Thursday, May 10, 2012
Being the youngest means two things in our family.
1) You are your mother's baby. Even if you are big and don't resemble a baby in the least, you melt your mother's heart, you can talk her into most anything and she still wants to hold your hand in a parking lot. (I never said it was easy to be the baby in our family.)
2) No one is very concerned about the new experiences in your life. Been there. Done that.
Mark has been taking the MSP (state testing). Last weekend, he said, to no one in particular, "Well, I have something coming up in a few days."
No one responded. (See number 2.)
Finally, I took the bait. (See number 1.) "What do you mean Mark? Oh, the MSP?"
Braeden and Emma were dismissive. (See number 2.) They said, "It's no big deal," and "It will be fun."
(I distinctly remember it being a big deal, at least for me, when Braeden first went away for a day of testing. It was called the WASL back then.)
Monday night, before bed, Mark said miserably, "I'm so stressed out."
No one (see number 2) except me (see number 1) said anything. I told him not to worry about the MSP. We talked some more about it. Adam and I sent the other kids to get ready for bed and tried to reassure Mark.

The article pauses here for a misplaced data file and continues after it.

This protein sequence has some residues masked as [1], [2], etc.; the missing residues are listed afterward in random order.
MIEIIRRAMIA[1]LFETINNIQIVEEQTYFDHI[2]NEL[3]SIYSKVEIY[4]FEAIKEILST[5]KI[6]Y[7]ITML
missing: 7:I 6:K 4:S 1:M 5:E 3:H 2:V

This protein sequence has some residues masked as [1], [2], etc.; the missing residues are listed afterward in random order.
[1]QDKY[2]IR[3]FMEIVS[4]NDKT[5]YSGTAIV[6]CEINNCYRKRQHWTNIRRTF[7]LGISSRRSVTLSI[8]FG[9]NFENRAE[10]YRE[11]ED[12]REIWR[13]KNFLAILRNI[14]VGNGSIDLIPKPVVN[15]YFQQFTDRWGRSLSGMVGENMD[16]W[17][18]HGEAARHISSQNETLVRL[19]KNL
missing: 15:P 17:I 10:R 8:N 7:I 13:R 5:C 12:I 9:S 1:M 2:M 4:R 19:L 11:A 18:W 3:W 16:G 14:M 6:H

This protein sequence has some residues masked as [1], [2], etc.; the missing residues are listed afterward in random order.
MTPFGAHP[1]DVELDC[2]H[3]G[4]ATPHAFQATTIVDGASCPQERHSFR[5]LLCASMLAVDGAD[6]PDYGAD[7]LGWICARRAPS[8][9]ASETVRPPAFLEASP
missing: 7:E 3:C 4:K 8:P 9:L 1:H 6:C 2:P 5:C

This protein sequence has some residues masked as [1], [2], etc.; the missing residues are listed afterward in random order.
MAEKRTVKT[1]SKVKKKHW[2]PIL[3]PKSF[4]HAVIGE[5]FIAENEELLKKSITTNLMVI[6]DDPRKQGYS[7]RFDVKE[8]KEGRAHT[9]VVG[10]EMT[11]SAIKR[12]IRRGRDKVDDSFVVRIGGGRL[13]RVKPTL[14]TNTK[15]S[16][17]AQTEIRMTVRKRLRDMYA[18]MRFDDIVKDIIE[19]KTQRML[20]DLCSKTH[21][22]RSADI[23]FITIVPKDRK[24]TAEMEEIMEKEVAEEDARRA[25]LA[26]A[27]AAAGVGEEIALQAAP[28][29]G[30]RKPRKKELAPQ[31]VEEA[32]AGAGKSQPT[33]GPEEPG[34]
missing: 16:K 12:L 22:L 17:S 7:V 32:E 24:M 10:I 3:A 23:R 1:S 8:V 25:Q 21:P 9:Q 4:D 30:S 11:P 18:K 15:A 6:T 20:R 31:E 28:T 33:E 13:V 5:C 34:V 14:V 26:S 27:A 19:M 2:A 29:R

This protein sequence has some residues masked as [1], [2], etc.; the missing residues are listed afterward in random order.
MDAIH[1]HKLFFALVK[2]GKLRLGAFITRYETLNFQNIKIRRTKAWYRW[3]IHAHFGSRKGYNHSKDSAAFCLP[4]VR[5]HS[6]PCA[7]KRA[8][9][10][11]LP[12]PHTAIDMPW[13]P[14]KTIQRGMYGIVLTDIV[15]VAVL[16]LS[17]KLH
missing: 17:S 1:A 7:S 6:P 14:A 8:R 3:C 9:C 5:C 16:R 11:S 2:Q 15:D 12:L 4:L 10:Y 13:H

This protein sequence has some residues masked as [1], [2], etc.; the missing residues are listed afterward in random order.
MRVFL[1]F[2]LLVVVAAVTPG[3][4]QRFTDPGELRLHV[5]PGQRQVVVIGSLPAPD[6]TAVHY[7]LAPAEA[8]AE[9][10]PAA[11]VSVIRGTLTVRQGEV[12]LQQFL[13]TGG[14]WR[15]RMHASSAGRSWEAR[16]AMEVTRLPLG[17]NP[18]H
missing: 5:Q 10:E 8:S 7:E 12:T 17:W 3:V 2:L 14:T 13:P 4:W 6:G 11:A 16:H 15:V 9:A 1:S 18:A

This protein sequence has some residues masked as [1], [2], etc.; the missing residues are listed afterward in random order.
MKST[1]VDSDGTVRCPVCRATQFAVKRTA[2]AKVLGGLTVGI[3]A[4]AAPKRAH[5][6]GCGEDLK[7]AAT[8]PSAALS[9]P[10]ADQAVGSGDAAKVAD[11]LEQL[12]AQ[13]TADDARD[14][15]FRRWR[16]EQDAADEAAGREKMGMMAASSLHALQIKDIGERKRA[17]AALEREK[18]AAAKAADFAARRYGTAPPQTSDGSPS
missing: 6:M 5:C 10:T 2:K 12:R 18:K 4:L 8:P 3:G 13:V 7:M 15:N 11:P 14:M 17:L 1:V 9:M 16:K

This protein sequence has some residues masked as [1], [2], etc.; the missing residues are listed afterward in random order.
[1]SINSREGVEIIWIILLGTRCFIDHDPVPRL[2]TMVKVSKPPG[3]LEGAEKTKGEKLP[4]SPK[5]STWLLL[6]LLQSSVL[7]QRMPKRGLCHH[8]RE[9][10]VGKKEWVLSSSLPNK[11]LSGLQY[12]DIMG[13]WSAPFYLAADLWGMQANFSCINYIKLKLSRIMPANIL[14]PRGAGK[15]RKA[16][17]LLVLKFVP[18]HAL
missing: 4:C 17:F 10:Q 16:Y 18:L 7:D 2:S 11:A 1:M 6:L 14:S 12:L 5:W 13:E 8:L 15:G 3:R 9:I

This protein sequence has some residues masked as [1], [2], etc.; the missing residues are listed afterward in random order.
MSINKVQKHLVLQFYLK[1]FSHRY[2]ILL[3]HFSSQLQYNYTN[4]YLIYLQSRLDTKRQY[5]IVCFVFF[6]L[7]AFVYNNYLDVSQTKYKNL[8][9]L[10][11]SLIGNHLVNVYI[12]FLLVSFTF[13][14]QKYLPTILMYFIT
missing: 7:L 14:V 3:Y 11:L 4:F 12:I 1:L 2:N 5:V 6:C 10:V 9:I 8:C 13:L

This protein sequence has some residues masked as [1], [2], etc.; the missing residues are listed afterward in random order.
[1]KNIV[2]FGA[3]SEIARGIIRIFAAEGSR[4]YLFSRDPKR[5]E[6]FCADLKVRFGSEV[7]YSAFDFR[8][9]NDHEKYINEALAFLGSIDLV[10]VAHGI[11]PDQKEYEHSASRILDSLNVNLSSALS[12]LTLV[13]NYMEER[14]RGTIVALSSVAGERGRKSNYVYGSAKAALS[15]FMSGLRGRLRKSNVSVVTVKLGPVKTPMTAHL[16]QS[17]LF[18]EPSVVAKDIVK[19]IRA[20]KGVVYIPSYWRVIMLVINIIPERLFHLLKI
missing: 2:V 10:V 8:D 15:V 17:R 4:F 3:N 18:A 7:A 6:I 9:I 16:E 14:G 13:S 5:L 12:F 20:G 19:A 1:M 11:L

The next morning, I told Adam that I didn't think it would be as hard to leave Mark at the testing site as it had been the first time I left Braeden. At that time, I had to fight back silly tears because I was leaving my boy in a new place amongst strangers and that doesn't come naturally to me. I'm all grown up now though. I send my older two to school every day. I said, "I'm sure it will be easier to leave Mark." (See number 2.)
Mark and I drove to the testing site. Our virtual academy had rented a room in a downtown church. Mark was thinking about the church I guess and he asked, "Mom, what would happen if I went in a Catholic church?"
I told him I imagined it would be the same as what would happen if a person who was Catholic came to our church. We'd try to be friendly and welcoming. We'd be glad they were there.
Mark said, "But what about Catholics and Protestants trying to kill each other?"
(This could stem from recent lessons in history about Queen Elizabeth and King James and the like.)
I told Mark that didn't happen anymore, at least not in Everett, Washington. I told him we weren't Protestants anyway. I said, "You know the Kremers are Catholic right?"
"And they're our good friends?"
It seemed like irrelevant information to him.
We arrived at the church and I took Mark inside. I signed him in. I met the teacher who would be in charge. I handed over my boy. (See number 1.) I kissed his cheek and said good-bye and good luck and then glanced a peek into his brown eyes. Mistake. (See number 1.) He looked the slightest bit apprehensive. He looked a little unsure. He looked like he was trying to be brave.
I quickly turned away and slid my sunglasses on.
Because I had a few tears in my eyes. (See number 1).
I know, I know. There's something not right about me. I will probably have to be sedated when they go to college.